Alligator & Alligator II: The Mutation Box Set
Directed by Lewis Teague/Jon Hess.
Starring Robert Forster, Robin Riker, Michael V. Gazzo, Henry Silva, Dee Wallace, Richard Lynch, Joseph Bologna, and Steve Railsback.
Limited edition box set featuring the creature feature double bill of Alligator and its sequel, plus a few extras.
It has taken its time to get here but the UK finally has a sparkling HD release of classic B-movie Alligator, and not only does this box set feature the movie on glorious 4K UHD and Blu-ray, but you also get the sequel as well (not on 4K though). You want more? Oh, there’s more.
But first, the star of the show. Originally released in 1980 amid the post-Jaws boom of nature-run-amok movies, Alligator is the one you’ve at least heard of if you haven’t seen it because this is the one where a baby alligator gets flushed down the toilet by an angry parent not wanting his young daughter to have one for a pet, and the creature grows to become a huge beast thanks to feeding on the carcasses of animals used in experiments for growth hormones. Once the bodies start piling up, cop David Madison (Robert Forster) begins to investigate, but things get worse when the hungry reptile breaks out from the sewers and goes on the rampage.
Unlike most of the other Jaws knock-offs from the time, Alligator doesn’t just go for the kills and instead takes wider inspiration from Spielberg’s masterpiece by giving us characters that we care about, a bit of political corruption as a sub-plot and a story that unfolds at a steady pace and fills the 90-minute running time perfectly. Don’t worry though, as there are still plenty of gruesome kills, a shouty police chief, a love interest and some pretty decent practical effects, all of which could be called clichéd, but things become cliché for a reason, mainly because they work.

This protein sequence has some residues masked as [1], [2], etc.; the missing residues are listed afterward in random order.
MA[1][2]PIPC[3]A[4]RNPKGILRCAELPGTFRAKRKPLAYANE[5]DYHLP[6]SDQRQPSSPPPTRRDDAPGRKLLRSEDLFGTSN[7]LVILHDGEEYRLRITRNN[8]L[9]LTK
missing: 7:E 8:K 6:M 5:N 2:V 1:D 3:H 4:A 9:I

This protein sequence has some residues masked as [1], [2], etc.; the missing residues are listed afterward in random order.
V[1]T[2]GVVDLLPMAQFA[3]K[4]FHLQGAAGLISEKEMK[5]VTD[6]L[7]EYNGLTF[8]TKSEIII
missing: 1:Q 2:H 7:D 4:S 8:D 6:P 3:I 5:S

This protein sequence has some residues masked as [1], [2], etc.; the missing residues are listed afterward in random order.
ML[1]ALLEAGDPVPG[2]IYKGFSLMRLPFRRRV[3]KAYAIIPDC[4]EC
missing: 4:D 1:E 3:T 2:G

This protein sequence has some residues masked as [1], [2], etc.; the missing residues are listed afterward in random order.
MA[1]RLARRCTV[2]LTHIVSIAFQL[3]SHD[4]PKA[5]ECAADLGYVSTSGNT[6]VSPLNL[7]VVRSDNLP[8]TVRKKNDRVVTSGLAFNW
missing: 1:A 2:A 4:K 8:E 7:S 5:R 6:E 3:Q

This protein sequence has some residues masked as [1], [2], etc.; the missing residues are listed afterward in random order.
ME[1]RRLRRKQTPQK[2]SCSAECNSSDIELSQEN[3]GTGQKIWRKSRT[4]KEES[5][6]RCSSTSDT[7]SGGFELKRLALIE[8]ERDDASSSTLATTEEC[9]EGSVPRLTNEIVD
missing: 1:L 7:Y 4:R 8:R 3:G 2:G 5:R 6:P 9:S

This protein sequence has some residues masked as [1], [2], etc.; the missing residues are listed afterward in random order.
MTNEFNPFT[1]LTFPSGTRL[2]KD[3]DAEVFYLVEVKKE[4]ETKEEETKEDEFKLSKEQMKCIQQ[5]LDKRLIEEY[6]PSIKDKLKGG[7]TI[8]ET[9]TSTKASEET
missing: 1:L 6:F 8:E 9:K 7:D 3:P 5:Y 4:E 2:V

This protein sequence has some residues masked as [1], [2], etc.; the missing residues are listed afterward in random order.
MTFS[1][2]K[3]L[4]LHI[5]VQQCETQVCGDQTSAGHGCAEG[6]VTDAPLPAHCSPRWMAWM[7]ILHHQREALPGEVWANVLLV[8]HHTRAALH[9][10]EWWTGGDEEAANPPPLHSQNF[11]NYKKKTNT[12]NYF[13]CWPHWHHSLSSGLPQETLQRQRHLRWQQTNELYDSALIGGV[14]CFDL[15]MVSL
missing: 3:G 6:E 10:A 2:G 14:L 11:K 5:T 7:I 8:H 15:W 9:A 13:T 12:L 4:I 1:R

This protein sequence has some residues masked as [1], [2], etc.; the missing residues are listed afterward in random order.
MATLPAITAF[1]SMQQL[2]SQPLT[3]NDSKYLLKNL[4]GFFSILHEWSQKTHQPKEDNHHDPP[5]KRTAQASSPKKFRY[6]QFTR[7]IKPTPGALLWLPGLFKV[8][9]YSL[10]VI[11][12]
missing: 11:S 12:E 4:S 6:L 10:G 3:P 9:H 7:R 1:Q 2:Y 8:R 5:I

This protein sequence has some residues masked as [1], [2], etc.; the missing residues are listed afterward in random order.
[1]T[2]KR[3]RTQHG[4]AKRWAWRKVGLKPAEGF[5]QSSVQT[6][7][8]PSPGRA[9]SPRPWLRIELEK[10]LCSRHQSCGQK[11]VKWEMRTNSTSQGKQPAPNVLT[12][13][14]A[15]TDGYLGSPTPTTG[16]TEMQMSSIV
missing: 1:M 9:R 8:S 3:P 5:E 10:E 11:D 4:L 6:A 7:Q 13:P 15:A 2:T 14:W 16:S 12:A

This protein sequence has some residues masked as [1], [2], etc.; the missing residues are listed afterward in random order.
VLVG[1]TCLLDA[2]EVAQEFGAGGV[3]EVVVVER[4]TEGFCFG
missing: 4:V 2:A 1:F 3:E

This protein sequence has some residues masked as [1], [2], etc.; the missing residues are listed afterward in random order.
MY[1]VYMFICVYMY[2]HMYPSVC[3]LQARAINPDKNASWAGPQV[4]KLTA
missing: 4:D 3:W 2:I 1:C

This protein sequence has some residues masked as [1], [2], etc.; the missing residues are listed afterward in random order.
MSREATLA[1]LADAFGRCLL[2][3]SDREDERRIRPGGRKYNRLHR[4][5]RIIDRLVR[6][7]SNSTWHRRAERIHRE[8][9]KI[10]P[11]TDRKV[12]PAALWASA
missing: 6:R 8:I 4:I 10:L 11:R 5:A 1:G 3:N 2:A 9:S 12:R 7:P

And Alligator does work as a fun creature feature thanks to the talent involved, from director Lewis Teague (Cujo/Cat’s Eye) and writer John Sayles (The Howling/Piranha) through to the host of character actors who pop up throughout the movie, including Michael V. Gazzo (The Godfather Part II), Dean Jagger (Game of Death), Henry Silva (Escape From the Bronx) and the aforementioned Robert Forster. The scenes with the alligator – a mixture of an animatronic model and a real creature set against scale models – are not entirely seamless but the editing works to keep things moving so you don’t really notice the joins (and it still looks more impressive than any CGI creation from the last two decades), and the whole thing gets in, entertains and then gets out again just before any lag starts to set in.
The 4K UHD image isn’t the sharpest or most polished you will ever see, but considering the source material it has scrubbed up quite well, and any time there is anything red on the screen – from the glow of cop car lights to the bloody stumps left after the beast has taken a bite out of someone’s legs – it pops out enough to let you know this has had a makeover. Extras come in the form of interviews with the likes of writer John Sayles, director Lewis Teague, actress Robin Riker and special makeup effects artist Robert Short, but as a bonus 101 Films have also included the TV version of the movie on the accompanying Blu-ray disc, which runs longer than the theatrical cut with additional plot scenes but does have some of the more graphic content cut out. As a go-to version the theatrical cut is the better one of the two, but the fact the TV version has been included is a nice touch.